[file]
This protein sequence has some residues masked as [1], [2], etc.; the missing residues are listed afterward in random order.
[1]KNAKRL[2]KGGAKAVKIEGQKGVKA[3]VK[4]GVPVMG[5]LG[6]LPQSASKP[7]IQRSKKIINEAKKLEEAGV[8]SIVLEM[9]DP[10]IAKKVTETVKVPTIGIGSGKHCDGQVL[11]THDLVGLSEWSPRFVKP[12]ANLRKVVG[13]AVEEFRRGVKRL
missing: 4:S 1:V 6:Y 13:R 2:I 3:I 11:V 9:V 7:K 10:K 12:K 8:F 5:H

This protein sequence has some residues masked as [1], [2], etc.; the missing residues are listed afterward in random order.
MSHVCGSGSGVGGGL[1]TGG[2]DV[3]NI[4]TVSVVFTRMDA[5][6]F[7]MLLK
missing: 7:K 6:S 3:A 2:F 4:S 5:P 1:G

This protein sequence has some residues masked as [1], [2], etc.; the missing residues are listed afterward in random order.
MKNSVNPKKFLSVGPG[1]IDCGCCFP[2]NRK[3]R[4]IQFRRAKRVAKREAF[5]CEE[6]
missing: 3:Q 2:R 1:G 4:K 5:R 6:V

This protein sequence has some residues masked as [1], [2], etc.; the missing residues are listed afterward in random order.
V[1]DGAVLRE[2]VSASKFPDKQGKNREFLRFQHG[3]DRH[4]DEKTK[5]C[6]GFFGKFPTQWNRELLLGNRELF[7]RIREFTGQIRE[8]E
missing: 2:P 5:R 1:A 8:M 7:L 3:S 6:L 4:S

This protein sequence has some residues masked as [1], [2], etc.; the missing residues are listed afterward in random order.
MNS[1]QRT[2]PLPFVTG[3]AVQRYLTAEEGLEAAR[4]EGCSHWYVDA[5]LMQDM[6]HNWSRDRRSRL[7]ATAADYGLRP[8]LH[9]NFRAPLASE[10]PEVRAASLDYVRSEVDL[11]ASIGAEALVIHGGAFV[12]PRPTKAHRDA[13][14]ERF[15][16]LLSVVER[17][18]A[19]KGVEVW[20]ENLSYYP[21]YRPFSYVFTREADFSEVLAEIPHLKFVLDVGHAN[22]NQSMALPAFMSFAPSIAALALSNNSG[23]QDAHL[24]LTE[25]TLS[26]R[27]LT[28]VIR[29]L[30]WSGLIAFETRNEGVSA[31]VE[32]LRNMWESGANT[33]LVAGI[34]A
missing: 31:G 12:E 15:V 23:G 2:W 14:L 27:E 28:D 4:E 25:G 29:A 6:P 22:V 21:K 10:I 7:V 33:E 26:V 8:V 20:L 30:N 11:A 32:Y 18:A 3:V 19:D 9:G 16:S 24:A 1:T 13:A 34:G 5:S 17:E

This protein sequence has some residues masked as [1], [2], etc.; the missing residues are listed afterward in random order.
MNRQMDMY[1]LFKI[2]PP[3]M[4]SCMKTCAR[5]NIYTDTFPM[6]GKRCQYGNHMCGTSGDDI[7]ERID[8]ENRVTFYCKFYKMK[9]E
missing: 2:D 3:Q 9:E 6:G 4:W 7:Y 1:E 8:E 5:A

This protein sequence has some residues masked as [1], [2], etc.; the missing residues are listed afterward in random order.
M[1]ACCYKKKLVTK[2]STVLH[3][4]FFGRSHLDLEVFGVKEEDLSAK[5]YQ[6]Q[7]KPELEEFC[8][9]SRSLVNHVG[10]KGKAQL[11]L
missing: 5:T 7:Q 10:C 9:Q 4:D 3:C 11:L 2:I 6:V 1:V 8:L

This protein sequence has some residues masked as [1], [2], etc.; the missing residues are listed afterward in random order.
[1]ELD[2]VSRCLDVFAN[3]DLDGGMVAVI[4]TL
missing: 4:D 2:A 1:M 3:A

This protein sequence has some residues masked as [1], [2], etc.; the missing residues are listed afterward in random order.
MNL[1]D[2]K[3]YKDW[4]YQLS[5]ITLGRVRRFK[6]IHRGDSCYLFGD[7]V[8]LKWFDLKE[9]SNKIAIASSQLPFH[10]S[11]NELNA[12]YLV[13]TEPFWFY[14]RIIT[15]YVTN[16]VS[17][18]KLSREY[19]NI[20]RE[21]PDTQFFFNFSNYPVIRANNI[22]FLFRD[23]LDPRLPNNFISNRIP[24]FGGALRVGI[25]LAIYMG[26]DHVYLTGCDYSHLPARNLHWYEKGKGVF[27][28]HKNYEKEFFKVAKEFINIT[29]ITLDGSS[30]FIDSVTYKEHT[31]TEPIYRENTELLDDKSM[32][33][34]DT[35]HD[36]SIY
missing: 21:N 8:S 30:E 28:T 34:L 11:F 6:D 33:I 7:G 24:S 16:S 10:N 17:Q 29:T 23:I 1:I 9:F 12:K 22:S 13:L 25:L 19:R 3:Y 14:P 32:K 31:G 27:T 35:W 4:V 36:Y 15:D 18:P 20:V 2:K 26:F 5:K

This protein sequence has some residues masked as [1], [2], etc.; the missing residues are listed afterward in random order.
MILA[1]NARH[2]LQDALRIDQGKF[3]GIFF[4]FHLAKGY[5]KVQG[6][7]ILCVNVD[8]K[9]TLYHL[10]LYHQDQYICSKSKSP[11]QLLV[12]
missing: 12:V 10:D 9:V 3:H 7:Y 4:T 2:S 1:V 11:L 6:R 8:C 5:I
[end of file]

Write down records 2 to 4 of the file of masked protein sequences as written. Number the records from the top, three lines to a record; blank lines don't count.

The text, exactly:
This protein sequence has some residues masked as [1], [2], etc.; the missing residues are listed afterward in random order.
MSHVCGSGSGVGGGL[1]TGG[2]DV[3]NI[4]TVSVVFTRMDA[5][6]F[7]MLLK
missing: 7:K 6:S 3:A 2:F 4:S 5:P 1:G

This protein sequence has some residues masked as [1], [2], etc.; the missing residues are listed afterward in random order.
MKNSVNPKKFLSVGPG[1]IDCGCCFP[2]NRK[3]R[4]IQFRRAKRVAKREAF[5]CEE[6]
missing: 3:Q 2:R 1:G 4:K 5:R 6:V

This protein sequence has some residues masked as [1], [2], etc.; the missing residues are listed afterward in random order.
V[1]DGAVLRE[2]VSASKFPDKQGKNREFLRFQHG[3]DRH[4]DEKTK[5]C[6]GFFGKFPTQWNRELLLGNRELF[7]RIREFTGQIRE[8]E
missing: 2:P 5:R 1:A 8:M 7:L 3:S 6:L 4:S